Crooked Finger (crookedfingers) wrote,
Crooked Finger

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under the shadow of eternity

It is in the flow of time Now 4:20 PM Friday afternoon. I am down in the lower level messing with one of my lap top computers. I came down here to write and drink coffee. Carol got home from her outing with girlfriends around 3:50 PM and went to bed for a nap. When she got home I was sitting in our dining room reading one of my Bible's and reading a Puritan reprint titled, "Instructions About Heartwork" by Richard Alleine. I tend to read books when I feel at peace reading them. I do not force myself to read a book. I tend to read many different kinds of books at a time. I do not think one has to finish a book. I also do not believe just because you buy a book means you have to read it right away. Some books I buy I am sure I will never read, but it is enjoyable for me to just look at new used books and wonder what is inside them that is unknown/unseen to my intellect/imagination.

I wanted to quote something I read this afternoon in the book, "Instructions About Heartwork" by Richard Alleine, because it is good solid gospel preaching. Many years ago when I first came to Saving Faith I sat under preaching that was very shallow. What drew me immediately to the 17th century English Puritans was how they preached the Gospel of God/the glorious gospel of Christ. Sad to know solid biblical gospel preaching is rare today in the church world.

"QUESTION. What is it to keep the heart?
ANSWER. Keeping our soul presupposes recovering them out of their lost state. The devil has the keeping of sinners' souls while they are sinners; and the first work they are to do in order to keep their souls is to get them back out of the devil's hands. "That they may recover themselves out of the snare of the devil" (2 Timothy 2:26). Here I shall show you three things:
1. The souls of all men are naturally lost.
2. Men's souls are not so lost here that they are irrecoverable.
3. Man's first care must be to recover his lost soul.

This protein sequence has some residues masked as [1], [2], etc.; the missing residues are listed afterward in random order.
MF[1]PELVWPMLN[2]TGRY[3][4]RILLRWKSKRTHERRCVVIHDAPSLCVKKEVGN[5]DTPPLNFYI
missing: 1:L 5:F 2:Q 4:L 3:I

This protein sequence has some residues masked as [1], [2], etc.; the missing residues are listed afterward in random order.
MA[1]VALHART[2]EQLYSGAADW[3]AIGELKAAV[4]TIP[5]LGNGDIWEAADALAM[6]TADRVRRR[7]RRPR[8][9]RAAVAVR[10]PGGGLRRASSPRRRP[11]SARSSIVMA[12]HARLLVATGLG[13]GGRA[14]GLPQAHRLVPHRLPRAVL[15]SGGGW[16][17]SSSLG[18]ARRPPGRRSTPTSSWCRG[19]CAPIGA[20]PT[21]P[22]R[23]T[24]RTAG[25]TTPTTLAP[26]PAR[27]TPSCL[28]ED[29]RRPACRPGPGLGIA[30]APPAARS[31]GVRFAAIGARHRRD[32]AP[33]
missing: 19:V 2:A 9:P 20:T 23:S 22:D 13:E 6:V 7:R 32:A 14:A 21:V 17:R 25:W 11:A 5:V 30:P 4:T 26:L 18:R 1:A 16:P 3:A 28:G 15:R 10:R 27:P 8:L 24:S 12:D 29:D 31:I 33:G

1. The souls of all men are naturally are lost. It may be said of every sinner, as the father of the prodigal said of him in Luke 15:32, "This my son was lost." Fathers, you may say of every child you have, while they are in their natural state, "My son is lost; my child is a lost child." Yea, and you may say the same of yourselves, while in your sins, "My own soul is a lost soul." And whether you will say it or not, I must say to every one of you, fathers and children who are yet in your sins, "You are lost souls." As Christ came Himself, so He has sent us, in His name, to seek and to save those who are lost (Luke 19:10). What is it to be lost? Why, it is the same as to be damned. That is how the word is used in 2 Corinthians 4:3: "If our gospel be hid, it is hid to them that are lost," to those who are damned, that is, in a state of damnation. Oh, tremble sinners, tremble all you who are yet in your sins! What will you tremble at, if not at being damned. The Word calls every one of you who is not in Christ reprobates from God. 2 Corinthians 13:5: "Know you not that Jesus Christ is in you, except ye be reprobates?" Is Christ in you? Are you a convert to Christ? No? Then you are a reprobate from God; you are a damned, lost soul. If you live and die in this state you are in at present, you are eternally lost. What can it mean, you sinners, that you are so much at ease, so much at rest in your state of sin? It is nothing to be damned? Is it nothing to be reprobates? Oh, think what it will be to be found to be reprobates? Oh, think what it will be to be found to be reprobates at the judgment, and then to have the sentence of reprobation pronounced upon you! Why, surely, sinners, the very next misery to that is to be in a state of reprobation. Take this as your portion from the Lord, every unconverted one of you. "Oh, what shall I do! I am a lost child, I am a lost soul; woe is me! I am undone, a son of perdition and an heir of damnation. What is it to me that I have kept my body in good condition, that I am in good health? What is it to me that I have kept my estate, and have not been such a prodigal of what I have-my house, my lands, and my money-what is it that I have kept my credit and my friends? Oh, my soul, my poor soul is lost! And what good shall my estate, my health, my credit, my friends, or my life do to me?". . ." pg. 29,30 Richard Alleine

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